The second case comes from the field of car trade and specifically concerns a large dealer of a well-known brand, which in fact belongs to a large business group. So here the customer does a planned “big” service of self-evident value and at the end asks for a secondary spare part worth 7 euros. This does not exist and – since it is indeed secondary – the two sides do not continue to search for it or proceed to order. A few days later the client happens to discuss the incident in a friendly company. The next day he receives a phone call from a large competing group and then the spare part is sent to him by courier as a “friendly move” without of course any charge. The customer was surprised and I was informed by him. I evaluated the move as a particularly aggressive tactic of attracting customers and I considered it appropriate to immediately inform the marketing of the group. They did not show much concern, although they acknowledged that the tactics were compatible with the new market requirements. But because I was not convinced that they were proposing at least something, I decided to include this case here as a typical example of inaction of executives.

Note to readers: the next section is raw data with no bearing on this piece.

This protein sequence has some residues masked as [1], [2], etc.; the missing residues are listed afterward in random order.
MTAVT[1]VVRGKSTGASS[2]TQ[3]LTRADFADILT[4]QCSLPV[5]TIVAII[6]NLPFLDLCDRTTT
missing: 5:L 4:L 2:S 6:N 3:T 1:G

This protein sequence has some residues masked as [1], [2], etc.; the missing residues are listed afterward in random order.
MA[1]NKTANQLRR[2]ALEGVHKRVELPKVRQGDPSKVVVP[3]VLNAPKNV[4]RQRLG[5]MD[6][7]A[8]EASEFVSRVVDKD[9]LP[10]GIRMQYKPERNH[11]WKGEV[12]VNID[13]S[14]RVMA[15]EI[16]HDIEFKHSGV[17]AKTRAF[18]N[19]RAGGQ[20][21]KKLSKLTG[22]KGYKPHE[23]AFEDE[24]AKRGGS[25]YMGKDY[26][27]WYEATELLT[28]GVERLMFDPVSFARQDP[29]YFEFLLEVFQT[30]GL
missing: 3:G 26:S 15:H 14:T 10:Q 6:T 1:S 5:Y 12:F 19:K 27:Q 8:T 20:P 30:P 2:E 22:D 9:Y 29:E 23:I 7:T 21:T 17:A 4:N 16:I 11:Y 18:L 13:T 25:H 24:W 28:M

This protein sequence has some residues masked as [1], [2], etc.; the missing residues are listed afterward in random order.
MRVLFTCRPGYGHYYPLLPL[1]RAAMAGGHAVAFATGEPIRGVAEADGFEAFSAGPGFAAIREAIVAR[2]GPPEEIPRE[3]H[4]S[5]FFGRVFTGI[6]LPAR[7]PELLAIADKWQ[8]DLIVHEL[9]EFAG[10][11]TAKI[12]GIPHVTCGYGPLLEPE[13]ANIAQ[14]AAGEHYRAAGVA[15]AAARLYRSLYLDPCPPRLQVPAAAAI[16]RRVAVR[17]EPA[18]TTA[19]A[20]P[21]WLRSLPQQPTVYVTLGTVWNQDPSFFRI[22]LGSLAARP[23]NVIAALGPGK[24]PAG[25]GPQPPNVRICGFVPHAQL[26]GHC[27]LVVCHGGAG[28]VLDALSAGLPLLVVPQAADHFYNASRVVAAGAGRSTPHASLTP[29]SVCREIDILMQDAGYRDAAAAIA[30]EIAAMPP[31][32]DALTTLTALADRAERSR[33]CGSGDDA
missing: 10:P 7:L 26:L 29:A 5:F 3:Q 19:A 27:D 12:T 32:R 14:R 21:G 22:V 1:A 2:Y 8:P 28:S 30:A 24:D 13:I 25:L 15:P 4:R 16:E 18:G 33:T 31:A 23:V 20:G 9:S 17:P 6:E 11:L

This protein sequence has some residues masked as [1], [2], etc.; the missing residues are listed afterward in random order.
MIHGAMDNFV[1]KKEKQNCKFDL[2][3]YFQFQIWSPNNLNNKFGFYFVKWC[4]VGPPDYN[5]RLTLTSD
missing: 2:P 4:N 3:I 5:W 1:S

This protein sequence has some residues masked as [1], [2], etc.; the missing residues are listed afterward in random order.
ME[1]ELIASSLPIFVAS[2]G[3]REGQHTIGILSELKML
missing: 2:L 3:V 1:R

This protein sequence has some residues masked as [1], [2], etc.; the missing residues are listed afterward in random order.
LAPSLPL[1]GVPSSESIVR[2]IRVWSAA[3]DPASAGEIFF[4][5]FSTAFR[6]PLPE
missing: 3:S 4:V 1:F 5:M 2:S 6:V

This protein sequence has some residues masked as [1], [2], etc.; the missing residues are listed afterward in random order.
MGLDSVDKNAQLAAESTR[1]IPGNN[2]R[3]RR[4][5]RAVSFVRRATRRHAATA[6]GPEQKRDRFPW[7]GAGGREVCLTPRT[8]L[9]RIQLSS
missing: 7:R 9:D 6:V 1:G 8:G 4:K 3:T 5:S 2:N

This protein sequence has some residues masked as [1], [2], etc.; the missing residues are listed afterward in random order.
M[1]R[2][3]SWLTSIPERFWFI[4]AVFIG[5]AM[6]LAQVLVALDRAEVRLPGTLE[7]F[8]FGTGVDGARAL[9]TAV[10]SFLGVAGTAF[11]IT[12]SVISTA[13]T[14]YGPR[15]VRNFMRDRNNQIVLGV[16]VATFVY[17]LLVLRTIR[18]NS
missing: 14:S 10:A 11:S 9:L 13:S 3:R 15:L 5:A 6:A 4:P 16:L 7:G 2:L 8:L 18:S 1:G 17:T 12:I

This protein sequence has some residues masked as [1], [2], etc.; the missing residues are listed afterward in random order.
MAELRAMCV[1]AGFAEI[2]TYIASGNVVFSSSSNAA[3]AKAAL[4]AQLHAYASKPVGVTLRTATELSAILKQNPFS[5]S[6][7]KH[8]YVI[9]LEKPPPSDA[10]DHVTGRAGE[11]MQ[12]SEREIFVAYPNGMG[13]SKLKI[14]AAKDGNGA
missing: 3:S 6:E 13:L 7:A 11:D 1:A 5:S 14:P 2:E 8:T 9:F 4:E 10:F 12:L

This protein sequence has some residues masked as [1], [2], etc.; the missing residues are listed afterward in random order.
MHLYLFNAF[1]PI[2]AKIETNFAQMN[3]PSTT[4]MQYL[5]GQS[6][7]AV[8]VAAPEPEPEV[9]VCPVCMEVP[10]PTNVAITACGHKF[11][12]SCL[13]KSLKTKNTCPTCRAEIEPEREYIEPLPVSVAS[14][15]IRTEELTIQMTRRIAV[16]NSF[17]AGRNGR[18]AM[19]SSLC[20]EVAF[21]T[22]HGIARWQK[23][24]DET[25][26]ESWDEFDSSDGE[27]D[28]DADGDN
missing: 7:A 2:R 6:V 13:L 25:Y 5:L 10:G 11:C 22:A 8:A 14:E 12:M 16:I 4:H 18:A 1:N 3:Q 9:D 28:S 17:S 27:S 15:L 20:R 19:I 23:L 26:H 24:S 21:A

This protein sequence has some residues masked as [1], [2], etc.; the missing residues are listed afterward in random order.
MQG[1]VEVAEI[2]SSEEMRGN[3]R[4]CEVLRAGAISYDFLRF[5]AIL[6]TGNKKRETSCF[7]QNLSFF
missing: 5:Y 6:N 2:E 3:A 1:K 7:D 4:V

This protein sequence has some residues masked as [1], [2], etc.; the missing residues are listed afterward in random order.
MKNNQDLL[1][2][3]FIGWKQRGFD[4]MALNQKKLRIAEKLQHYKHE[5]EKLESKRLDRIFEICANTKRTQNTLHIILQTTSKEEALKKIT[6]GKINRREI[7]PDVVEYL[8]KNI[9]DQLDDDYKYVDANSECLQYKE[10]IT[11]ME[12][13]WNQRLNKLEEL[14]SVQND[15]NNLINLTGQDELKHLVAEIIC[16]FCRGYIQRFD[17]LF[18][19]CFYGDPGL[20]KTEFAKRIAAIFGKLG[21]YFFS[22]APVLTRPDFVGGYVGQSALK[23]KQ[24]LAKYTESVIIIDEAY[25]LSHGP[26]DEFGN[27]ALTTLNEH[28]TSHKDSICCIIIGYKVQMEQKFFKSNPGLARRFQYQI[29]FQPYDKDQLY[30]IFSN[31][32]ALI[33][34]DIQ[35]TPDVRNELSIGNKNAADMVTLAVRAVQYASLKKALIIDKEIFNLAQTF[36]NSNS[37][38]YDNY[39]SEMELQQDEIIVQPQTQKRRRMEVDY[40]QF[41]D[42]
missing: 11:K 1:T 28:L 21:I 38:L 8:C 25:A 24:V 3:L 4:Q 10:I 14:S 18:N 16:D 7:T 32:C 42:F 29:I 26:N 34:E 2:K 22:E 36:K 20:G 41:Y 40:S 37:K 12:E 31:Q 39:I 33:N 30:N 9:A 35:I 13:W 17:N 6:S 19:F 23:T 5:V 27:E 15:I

To devalue the work of professionals is at least unethical and of course it is beyond my intentions. I have repeatedly stated that my goal is only to consolidate entrepreneurship and the market. We do not care about what executives write on their Twitter or if they spend their time playing FarmVille. This should probably be the concern of their employers. It is also not the best starting point for their evaluation whether they went to England or America bringing back brilliant degrees. After all, these scientific supplies were approved by university professors and evaluated by the HR. In any case, however, we are interested in the opinion of the customer, who now strongly shows that he is not convinced. This customer will always be here and we will always want to “sell” to him. So it is time for executives to realize that in the question “Are you with us or with the lion?” the answer “We are the lion!” indicates infantile-level professionalism.